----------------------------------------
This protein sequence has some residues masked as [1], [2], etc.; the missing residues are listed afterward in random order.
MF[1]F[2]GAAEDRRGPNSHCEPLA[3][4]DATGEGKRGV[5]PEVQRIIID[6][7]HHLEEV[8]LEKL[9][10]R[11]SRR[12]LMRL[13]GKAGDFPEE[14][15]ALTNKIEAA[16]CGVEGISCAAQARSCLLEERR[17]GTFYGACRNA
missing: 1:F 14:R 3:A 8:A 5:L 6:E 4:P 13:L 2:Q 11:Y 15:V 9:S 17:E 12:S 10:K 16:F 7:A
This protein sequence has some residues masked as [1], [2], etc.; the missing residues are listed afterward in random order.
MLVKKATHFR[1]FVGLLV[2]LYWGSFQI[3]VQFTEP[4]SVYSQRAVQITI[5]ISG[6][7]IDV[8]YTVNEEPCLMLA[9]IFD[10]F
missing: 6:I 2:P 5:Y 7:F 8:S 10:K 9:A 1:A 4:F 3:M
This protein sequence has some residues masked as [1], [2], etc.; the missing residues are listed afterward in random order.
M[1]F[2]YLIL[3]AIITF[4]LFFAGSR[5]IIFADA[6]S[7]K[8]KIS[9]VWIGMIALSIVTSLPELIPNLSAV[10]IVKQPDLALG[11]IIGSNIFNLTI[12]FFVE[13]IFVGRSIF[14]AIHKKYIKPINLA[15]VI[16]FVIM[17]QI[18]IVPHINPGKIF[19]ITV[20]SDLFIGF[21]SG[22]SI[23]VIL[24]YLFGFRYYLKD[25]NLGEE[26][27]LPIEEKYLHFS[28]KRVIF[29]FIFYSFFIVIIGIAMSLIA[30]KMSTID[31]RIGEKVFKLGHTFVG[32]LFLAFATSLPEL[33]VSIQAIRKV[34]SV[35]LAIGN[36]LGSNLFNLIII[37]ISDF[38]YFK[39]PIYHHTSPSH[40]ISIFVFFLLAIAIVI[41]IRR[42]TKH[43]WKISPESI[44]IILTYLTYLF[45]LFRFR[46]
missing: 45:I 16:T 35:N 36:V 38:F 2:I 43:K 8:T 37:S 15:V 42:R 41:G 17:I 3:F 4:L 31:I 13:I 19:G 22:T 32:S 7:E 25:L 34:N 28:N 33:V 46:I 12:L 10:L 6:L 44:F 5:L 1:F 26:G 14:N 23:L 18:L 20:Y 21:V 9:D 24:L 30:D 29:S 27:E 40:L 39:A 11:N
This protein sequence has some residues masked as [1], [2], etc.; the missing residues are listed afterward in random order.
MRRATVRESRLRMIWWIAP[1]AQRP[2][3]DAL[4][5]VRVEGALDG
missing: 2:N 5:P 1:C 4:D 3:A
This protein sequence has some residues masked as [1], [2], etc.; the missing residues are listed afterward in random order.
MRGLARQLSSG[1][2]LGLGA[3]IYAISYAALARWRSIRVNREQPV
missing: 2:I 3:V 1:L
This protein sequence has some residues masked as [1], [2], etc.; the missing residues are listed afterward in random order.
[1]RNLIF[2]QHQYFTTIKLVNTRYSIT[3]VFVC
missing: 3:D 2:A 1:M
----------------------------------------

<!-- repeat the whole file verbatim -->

This protein sequence has some residues masked as [1], [2], etc.; the missing residues are listed afterward in random order.
MF[1]F[2]GAAEDRRGPNSHCEPLA[3][4]DATGEGKRGV[5]PEVQRIIID[6][7]HHLEEV[8]LEKL[9][10]R[11]SRR[12]LMRL[13]GKAGDFPEE[14][15]ALTNKIEAA[16]CGVEGISCAAQARSCLLEERR[17]GTFYGACRNA
missing: 1:F 14:R 3:A 8:A 5:L 6:E 4:P 13:L 2:Q 11:Y 15:V 9:S 17:E 12:S 10:K 16:F 7:A
This protein sequence has some residues masked as [1], [2], etc.; the missing residues are listed afterward in random order.
MLVKKATHFR[1]FVGLLV[2]LYWGSFQI[3]VQFTEP[4]SVYSQRAVQITI[5]ISG[6][7]IDV[8]YTVNEEPCLMLA[9]IFD[10]F
missing: 6:I 2:P 5:Y 7:F 8:S 10:K 9:A 1:A 4:F 3:M
This protein sequence has some residues masked as [1], [2], etc.; the missing residues are listed afterward in random order.
M[1]F[2]YLIL[3]AIITF[4]LFFAGSR[5]IIFADA[6]S[7]K[8]KIS[9]VWIGMIALSIVTSLPELIPNLSAV[10]IVKQPDLALG[11]IIGSNIFNLTI[12]FFVE[13]IFVGRSIF[14]AIHKKYIKPINLA[15]VI[16]FVIM[17]QI[18]IVPHINPGKIF[19]ITV[20]SDLFIGF[21]SG[22]SI[23]VIL[24]YLFGFRYYLKD[25]NLGEE[26][27]LPIEEKYLHFS[28]KRVIF[29]FIFYSFFIVIIGIAMSLIA[30]KMSTID[31]RIGEKVFKLGHTFVG[32]LFLAFATSLPEL[33]VSIQAIRKV[34]SV[35]LAIGN[36]LGSNLFNLIII[37]ISDF[38]YFK[39]PIYHHTSPSH[40]ISIFVFFLLAIAIVI[41]IRR[42]TKH[43]WKISPESI[44]IILTYLTYLF[45]LFRFR[46]
missing: 45:I 16:T 35:N 36:V 38:F 2:I 43:K 8:T 37:S 15:V 42:R 41:G 17:I 3:F 4:L 31:I 13:I 19:G 22:T 32:S 7:E 25:L 34:N 28:N 33:V 46:I 12:L 10:L 6:L 44:F 5:L 1:F 26:G 14:N 23:L 18:L 20:Y 21:V 9:D 24:L 30:D 29:S 27:E 40:L 39:A 11:N
This protein sequence has some residues masked as [1], [2], etc.; the missing residues are listed afterward in random order.
MRRATVRESRLRMIWWIAP[1]AQRP[2][3]DAL[4][5]VRVEGALDG
missing: 2:N 5:P 1:C 4:D 3:A
This protein sequence has some residues masked as [1], [2], etc.; the missing residues are listed afterward in random order.
MRGLARQLSSG[1][2]LGLGA[3]IYAISYAALARWRSIRVNREQPV
missing: 2:I 3:V 1:L
This protein sequence has some residues masked as [1], [2], etc.; the missing residues are listed afterward in random order.
[1]RNLIF[2]QHQYFTTIKLVNTRYSIT[3]VFVC
missing: 3:D 2:A 1:M